I can’t deny my love of the unique and different designed watches. Inspired by imagination! That is something that I believe in since I was young. It is something that my grandmother and mom encouraged and instilled within me as early as I can remember. I also have a deep love for dive watches. A style of watches that is a little harder to be unique but still maintain that important function that makes it a reliable tool. Today we will be exploring the newest BOLDR dive watch release, the Freediver. When I received the watch and first laid eyes upon it, the amount of blasted finished stainless steel is what immediately stole my attention. It just screamed utilitarian! The Freediver was designed with that utilitarian mindset. BOLDR went with the more mainstream “manageable” 40mm x 14mm and 48mm lug to lug. I am definitely at the point in my watch loving life where size doesn’t really matter but I am at the point where design and quality matter. I completely understand that people have size preferences and there should always be options available for every watch enthusiasts preference.

BOLDR’s utilitarian mindset with the Freediver is apparent by what is happening “under the hood”. The Freediver is protected not only from shocks via the parashock protection to the 9015 automatic movement but it also anti-magnetic protected. Even if you are using your watch strictly as a desk diver, there is plenty of everyday accidental abuse that you want your watch protected against. We all know the feeling from that first classic door frame/door knob bang. It’s nice to have some of that extra peace of mind from the added parashock provided protection. Those of us who are exposed to magnetic fields at work have that extra peace of mind thanks to the anti-magnetic protection. The Freediver has water resistance protection of 300 meters which exceeds the ISO 6425 100 meter depth-rating recommendation. The Freediver’s dial and bezel also meets the ISO standards and I will go further in detail on those a bit later in this review.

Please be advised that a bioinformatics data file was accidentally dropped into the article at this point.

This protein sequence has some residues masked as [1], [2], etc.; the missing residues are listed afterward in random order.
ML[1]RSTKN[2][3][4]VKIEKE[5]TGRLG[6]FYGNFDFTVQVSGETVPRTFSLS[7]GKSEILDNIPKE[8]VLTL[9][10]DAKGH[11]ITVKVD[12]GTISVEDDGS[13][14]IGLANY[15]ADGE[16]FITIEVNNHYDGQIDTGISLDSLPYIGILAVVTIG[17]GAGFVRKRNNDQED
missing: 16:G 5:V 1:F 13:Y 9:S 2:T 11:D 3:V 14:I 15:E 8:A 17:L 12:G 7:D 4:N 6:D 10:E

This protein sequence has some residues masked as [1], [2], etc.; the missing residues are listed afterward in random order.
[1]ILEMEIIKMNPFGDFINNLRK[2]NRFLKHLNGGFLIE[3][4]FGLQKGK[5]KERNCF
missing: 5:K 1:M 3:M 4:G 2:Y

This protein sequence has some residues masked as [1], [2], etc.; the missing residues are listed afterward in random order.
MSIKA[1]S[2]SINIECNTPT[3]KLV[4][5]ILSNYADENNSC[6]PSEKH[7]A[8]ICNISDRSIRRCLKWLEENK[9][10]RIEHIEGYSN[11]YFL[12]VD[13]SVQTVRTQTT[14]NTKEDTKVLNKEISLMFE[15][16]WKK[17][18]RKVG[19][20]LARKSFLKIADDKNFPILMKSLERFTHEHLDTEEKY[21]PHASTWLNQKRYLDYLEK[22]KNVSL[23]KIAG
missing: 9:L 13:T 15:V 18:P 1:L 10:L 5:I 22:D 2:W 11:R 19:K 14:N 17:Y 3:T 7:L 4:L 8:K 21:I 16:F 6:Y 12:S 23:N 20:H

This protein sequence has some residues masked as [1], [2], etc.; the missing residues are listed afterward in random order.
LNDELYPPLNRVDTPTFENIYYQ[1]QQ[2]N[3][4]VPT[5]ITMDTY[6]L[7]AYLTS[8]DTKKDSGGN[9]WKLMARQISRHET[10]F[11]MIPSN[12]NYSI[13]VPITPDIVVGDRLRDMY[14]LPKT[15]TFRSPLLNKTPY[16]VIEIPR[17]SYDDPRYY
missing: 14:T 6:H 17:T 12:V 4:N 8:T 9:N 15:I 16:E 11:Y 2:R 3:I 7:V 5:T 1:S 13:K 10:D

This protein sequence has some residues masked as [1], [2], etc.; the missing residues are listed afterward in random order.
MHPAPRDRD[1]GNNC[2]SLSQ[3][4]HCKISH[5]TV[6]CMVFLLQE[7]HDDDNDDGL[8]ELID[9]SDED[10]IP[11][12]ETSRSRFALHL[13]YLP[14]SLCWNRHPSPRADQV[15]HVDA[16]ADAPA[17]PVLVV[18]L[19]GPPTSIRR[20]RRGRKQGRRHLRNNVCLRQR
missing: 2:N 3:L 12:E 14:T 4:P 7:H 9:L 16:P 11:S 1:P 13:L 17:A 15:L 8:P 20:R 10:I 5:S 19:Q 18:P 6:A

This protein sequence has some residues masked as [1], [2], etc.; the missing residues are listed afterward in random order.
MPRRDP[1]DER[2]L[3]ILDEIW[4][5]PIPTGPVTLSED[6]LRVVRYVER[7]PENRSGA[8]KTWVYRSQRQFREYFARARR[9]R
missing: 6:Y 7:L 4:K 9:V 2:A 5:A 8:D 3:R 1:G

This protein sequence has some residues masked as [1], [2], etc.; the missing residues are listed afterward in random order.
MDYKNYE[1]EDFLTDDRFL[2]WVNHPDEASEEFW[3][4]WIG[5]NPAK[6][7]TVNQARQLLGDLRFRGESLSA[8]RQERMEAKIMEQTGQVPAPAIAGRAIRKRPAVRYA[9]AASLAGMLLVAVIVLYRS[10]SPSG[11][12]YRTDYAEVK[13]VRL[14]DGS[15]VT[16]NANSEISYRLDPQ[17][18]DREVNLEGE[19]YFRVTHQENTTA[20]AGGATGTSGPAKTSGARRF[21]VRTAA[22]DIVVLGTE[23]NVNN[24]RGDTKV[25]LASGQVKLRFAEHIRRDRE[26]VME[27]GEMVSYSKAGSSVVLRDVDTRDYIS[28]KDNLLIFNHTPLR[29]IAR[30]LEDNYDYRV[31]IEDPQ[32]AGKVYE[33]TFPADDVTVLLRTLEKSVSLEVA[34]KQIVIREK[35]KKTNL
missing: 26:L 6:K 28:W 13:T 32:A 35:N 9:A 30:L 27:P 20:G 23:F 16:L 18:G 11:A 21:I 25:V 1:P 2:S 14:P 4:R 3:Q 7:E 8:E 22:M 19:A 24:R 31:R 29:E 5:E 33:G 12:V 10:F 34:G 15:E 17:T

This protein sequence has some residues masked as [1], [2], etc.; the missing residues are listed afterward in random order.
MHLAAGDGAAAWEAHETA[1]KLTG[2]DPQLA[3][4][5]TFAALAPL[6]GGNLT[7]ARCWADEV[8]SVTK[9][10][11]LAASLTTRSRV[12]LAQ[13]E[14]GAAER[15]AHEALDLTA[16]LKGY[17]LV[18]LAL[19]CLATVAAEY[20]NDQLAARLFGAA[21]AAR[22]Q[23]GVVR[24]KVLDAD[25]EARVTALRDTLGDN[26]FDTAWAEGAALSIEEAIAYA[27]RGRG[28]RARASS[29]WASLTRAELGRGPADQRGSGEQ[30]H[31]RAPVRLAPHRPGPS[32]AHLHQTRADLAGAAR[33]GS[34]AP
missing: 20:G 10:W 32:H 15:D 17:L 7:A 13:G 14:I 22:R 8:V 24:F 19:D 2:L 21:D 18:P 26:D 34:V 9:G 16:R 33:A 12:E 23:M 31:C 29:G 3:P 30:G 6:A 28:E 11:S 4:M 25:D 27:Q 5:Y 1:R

The Freediver is equipped with a unidirectional rotating bezel. The green ceramic inlay finishes off the bezel design brilliantly. The bezel has 120 precise clicks, each of which line up with the corresponding dial markers. It’s an important detail to make sure that there is precision in alignment but it is also important that the actual function is smooth and precise. The Freediver’s bezel is easy to grip because BOLDR designed the edges with ease of function in mind. Their line of Odyssey watches are built for adventure; therefore, it not only has to handle the adventure but it has to function during the adventure. Otherwise you are just carrying deadweight on your wrist. There is no extra play or back spin on the Freediver’s bezel. Another noteworthy detail of the bezel is that it sits tight and evenly against the case itself. Thankfully BOLDR is consistent with their design because their attention to precision is carried over to the oversized crown. The edges of the crown are designed for easy grip and easy grip translates into ease of function. I had no issues unscrewing/screwing the crown. There is none of that annoying wobble that plagues some crowns. This crown lines up when screwing it down without any error of mis-threading. It functions as it should when manually winding the watch and when setting the time and date.

The case has some nice noteworthy high polished details that can be found on the lugs and on the crown guards. I like that the majority of this case has a matte blasted finish with those little polished areas. This combination creates a beautiful contrast but still allows the Freediver to retain it’s utilitarian appearance. BOLDR is known for their awesome case back designs and the Freediver does not disappoint. This might be my favorite one thus far. The Freediver features the mighty Kraken. A fearsome beast that ties in nicely to the green textured dial. The Kraken looks absolutely awesome and the added trident detail really makes the picture complete. The Freediver comes on a matching blasted stainless steel bracelet. The bracelet features quick release spring bars for easy change and more importantly clean release without scratching mishaps. The solid 316L stainless steel bracelet features a folding deployment style clasp with micro adjustment. The micro adjustment allows you to fine to the bracelet to get that preferred fit. I like my bracelets with a loose fit so the micro adjustment allowed me to get my desired fit. The bracelets look is finished off with the BOLDR logo. As for the function, the release buttons and clasp releases, unfolds/folds back into place without any issues. The solid end links fit flush against the case and are integrated into the lugs with precision. I really like the lugs are angular designed and shaped, it gives the Freediver some beautiful profile lines.